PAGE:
Photo by Tara Buakamsri

“It has become clear that the Danish presidency is advancing developed-country interests at the expense of the balance of obligations between developed and developing countries. According to BBC news, “the mistake they are making now has reached levels that cannot be tolerated from a president who is supposed to be acting and shepherding the process on behalf of all parties.”

I pass through the area where Environment Minister Suvit Khunkitti is standing with the rest of his team and am greeted by one of his advisors. According to a Thai NGOs activists, he is also walking out and supporting the African group’s position.

This is supposed to be my last bit to track the Thai negotiating team from within. I’m pretty sure I’m not going to get the second badge. I speak with Yuyun Greenpeace’s Southeast Asian political team, and he smiles, “I am more than happy not to get the second badge, I want to get out of here!!!”

“Hopenhagen” is among hundreds of official COP15 cultural events, including indoor and outdoor exhibitions, designs, crafts, architectures, galleries, art projects, films, songs, and many more, which can be found at

At one point, after the global day of climate action on Saturday, December 12, 2009, which has gone down in Danish history as the largest peaceful demonstration, I am wondering how COP15 and these related events will have the greatest political, social, and cultural impact on people here in Denmark.

Ironically, I can return to that question when, while looking at a “Hopenhagen” advertisement poster at a Coca Cola-sponsored bus stop, the letter “S” was written down and read “Shopenhagen”!!! Another one, sponsored by Siemens, had a short sentence that said, “Our climate, not your business!”

“I got on the COP15 bus at midnight from Bella Center to my place and heard the bus driver complain about how bad it was because troublemakers from all over the world were here!!!!” “So I look at myself, oh well, I am one of them,” Wanun Permpiboon, who was also on the bus and has been assisting the Thai negotiating team on adaptation text with G77 parties, said.

After the UNFCCC restricted NGOs and civil society participants from entering the Bella Center, “Hopenhagen” became “Flopenhagen.” While my roommates, one from Kenya and another from Kiribati, are resting on their beds, frustrated because they were unable to enter the meeting, I see myself running around at Klima Forum-the People Summit, catching up with NGOs colleagues.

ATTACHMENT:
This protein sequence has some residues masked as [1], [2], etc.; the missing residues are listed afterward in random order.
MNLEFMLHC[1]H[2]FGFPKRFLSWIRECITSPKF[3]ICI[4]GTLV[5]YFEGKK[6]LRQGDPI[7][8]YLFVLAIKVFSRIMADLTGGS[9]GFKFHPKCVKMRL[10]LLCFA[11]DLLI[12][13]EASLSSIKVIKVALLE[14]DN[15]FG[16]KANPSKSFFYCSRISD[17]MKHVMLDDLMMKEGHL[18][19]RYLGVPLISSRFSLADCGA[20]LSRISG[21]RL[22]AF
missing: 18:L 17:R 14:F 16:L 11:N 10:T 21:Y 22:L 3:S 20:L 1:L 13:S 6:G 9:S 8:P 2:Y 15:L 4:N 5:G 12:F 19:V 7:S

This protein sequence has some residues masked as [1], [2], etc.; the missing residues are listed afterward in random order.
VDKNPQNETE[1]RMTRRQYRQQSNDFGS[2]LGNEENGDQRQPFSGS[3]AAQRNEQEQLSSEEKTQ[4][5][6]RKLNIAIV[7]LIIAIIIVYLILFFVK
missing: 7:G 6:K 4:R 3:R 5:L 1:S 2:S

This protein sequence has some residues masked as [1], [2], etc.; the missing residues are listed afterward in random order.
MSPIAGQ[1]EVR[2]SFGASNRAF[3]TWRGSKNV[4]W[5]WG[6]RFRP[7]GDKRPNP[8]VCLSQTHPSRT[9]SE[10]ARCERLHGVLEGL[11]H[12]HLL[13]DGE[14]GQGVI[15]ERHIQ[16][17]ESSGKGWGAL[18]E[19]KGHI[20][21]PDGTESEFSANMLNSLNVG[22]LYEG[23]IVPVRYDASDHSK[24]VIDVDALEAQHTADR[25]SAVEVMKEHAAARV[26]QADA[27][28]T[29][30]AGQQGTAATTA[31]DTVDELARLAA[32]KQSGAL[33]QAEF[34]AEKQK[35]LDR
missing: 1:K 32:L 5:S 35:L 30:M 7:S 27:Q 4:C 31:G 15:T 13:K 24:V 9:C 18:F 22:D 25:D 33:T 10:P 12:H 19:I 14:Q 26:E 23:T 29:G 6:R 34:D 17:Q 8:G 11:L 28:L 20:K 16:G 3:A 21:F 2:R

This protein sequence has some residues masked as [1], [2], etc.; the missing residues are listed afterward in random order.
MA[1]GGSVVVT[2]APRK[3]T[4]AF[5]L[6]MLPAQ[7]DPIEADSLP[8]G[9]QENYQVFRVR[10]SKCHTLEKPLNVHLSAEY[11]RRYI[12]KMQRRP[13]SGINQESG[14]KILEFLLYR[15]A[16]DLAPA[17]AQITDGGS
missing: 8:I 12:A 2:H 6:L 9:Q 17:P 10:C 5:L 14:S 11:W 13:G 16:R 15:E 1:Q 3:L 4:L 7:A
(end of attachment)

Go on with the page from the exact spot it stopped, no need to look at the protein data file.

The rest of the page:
The big idea of a Copenhagen treaty (based on the spirit of the Kyoto Protocol) to replace the Kyoto treaty is already in jeopardy, as the Danish Prime Minister ruled it out even before the conference began. Even climate celebrities, such as former Vice President Al Gore, were speaking of a watered-down climate deal – NOT WHAT THE WORLD WANTS AND NEEDS. “…At Copenhagen, we need to have a binding political agreement that the major countries – both developed and developing – sign on to,” he said in an interview with the Danish newspaper Politiken.

If it is true that world leaders agree that a legally binding climate agreement appears to be out of reach this year in Copenhagen, Al Gore is no better than other politicians who seek the path of least resistance rather than what science and people demand. His message in Copenhagen was truly revolting.

My Thai colleague Topsi and I are also delighted to meet Sven Teske, the legendary leader of Greenpeace’s [e]nergy revolution. We ask him to stop by the Arctic Sunrise for a hot meal to keep the cold Copenhagen winter at bay – spicy Thai noodles – and a couple of cheap beers arranged by a Thai volunteer and the crew on board.

“I want to remove the bracket from “E” in our next energy revolution report,” Sven explained. “I believe our European Renewable Energy Council-EREC partners will agree.”

“Do you have anything to say about the ongoing negotiations inside Bella Center?” I inquire.

Sven informs me that the next mission on the energy revolution will be to create a 350 ppm scenario (keep global temperature 1.5 degree limit). “Then that’s all I need.”

We exit the subway at Chistianhavn Station and walk across the bridge toward the Arctic Sunrise. We flop in there because she is our true “Hopenhagen.”